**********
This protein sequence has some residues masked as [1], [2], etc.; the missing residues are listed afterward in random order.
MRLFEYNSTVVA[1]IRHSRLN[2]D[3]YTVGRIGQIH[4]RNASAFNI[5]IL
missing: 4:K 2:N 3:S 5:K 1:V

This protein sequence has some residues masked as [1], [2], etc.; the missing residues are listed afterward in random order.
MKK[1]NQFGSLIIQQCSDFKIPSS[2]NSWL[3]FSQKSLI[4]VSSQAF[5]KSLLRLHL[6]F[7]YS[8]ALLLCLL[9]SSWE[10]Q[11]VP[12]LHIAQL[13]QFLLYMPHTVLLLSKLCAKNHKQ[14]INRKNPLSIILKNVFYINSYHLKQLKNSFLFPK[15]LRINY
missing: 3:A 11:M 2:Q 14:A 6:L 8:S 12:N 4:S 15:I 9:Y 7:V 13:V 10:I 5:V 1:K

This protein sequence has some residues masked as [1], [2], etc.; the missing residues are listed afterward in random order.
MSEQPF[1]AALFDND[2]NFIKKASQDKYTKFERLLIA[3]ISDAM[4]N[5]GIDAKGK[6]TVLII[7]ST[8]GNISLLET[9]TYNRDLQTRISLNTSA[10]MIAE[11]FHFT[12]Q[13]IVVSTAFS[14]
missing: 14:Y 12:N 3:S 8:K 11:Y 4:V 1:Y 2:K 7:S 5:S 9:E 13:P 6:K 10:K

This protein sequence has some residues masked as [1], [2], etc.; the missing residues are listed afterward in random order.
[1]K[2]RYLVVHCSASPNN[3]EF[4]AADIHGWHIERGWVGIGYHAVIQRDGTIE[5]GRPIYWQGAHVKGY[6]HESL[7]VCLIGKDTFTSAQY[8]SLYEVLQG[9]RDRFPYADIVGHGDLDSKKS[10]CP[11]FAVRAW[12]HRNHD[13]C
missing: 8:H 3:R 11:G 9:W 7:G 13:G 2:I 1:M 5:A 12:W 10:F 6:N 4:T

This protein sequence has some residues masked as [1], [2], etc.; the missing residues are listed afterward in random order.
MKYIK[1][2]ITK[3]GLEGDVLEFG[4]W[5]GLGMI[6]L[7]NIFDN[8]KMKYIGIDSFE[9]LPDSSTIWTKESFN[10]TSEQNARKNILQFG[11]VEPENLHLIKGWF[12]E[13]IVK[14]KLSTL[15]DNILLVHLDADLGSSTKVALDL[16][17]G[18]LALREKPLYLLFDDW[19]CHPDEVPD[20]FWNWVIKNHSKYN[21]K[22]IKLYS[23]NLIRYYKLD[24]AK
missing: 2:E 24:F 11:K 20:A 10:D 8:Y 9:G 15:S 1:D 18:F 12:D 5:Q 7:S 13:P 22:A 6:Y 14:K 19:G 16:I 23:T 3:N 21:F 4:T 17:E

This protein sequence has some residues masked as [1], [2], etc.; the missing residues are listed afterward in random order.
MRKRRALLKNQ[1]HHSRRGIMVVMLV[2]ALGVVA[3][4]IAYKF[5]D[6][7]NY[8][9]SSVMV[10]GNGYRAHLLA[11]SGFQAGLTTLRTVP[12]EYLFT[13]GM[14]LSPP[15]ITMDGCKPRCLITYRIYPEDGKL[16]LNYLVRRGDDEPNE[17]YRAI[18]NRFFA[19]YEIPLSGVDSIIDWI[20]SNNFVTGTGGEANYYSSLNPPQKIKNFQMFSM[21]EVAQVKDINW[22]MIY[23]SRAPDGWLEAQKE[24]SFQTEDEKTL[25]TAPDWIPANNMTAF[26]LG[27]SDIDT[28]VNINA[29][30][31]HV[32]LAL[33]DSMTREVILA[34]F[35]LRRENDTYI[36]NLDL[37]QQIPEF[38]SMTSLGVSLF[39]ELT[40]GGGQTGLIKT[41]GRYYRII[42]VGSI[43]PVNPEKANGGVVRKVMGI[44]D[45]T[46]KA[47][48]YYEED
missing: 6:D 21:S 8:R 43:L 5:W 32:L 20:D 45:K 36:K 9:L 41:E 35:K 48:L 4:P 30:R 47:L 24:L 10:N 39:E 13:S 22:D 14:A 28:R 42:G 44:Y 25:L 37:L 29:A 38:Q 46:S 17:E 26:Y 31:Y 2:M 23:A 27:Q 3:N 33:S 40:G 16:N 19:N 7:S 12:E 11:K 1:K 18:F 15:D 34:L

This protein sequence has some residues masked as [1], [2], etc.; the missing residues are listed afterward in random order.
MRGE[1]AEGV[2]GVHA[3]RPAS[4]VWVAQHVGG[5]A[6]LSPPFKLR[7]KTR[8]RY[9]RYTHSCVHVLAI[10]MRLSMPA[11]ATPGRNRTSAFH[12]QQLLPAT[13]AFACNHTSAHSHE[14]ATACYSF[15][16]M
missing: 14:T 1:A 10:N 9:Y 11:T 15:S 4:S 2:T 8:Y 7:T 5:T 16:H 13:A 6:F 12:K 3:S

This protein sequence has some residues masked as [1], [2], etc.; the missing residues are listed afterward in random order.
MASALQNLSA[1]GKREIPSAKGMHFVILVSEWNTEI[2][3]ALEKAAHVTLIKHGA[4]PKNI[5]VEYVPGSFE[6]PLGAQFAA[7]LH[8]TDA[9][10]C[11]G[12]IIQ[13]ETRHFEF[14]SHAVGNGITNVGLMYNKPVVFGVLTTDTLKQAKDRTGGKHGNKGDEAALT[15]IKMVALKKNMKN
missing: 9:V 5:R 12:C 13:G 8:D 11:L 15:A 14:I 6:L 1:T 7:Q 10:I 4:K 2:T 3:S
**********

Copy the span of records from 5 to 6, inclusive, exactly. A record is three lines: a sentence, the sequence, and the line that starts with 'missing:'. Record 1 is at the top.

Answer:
This protein sequence has some residues masked as [1], [2], etc.; the missing residues are listed afterward in random order.
MKYIK[1][2]ITK[3]GLEGDVLEFG[4]W[5]GLGMI[6]L[7]NIFDN[8]KMKYIGIDSFE[9]LPDSSTIWTKESFN[10]TSEQNARKNILQFG[11]VEPENLHLIKGWF[12]E[13]IVK[14]KLSTL[15]DNILLVHLDADLGSSTKVALDL[16][17]G[18]LALREKPLYLLFDDW[19]CHPDEVPD[20]FWNWVIKNHSKYN[21]K[22]IKLYS[23]NLIRYYKLD[24]AK
missing: 2:E 24:F 11:K 20:A 10:D 8:Y 9:G 15:S 1:D 18:F 12:D 5:Q 7:S 13:P 22:A 6:Y 14:K 19:G 16:I 23:T 3:N 21:F 4:T 17:E

This protein sequence has some residues masked as [1], [2], etc.; the missing residues are listed afterward in random order.
MRKRRALLKNQ[1]HHSRRGIMVVMLV[2]ALGVVA[3][4]IAYKF[5]D[6][7]NY[8][9]SSVMV[10]GNGYRAHLLA[11]SGFQAGLTTLRTVP[12]EYLFT[13]GM[14]LSPP[15]ITMDGCKPRCLITYRIYPEDGKL[16]LNYLVRRGDDEPNE[17]YRAI[18]NRFFA[19]YEIPLSGVDSIIDWI[20]SNNFVTGTGGEANYYSSLNPPQKIKNFQMFSM[21]EVAQVKDINW[22]MIY[23]SRAPDGWLEAQKE[24]SFQTEDEKTL[25]TAPDWIPANNMTAF[26]LG[27]SDIDT[28]VNINA[29][30][31]HV[32]LAL[33]DSMTREVILA[34]F[35]LRRENDTYI[36]NLDL[37]QQIPEF[38]SMTSLGVSLF[39]ELT[40]GGGQTGLIKT[41]GRYYRII[42]VGSI[43]PVNPEKANGGVVRKVMGI[44]D[45]T[46]KA[47][48]YYEED
missing: 6:D 21:S 8:R 43:L 5:W 32:L 20:D 45:K 36:K 9:L 41:E 35:K 48:L 4:P 30:R 47:L 24:L 10:N 39:E 13:S 22:D 14:A 28:R 42:G 44:Y 25:L 37:L 29:A 38:Q 46:S 17:E 26:Y 31:Y 2:M 23:A 27:Q 3:N 33:S 40:G 16:N 19:N 7:S 12:E 11:K 1:K 18:F 15:D 34:L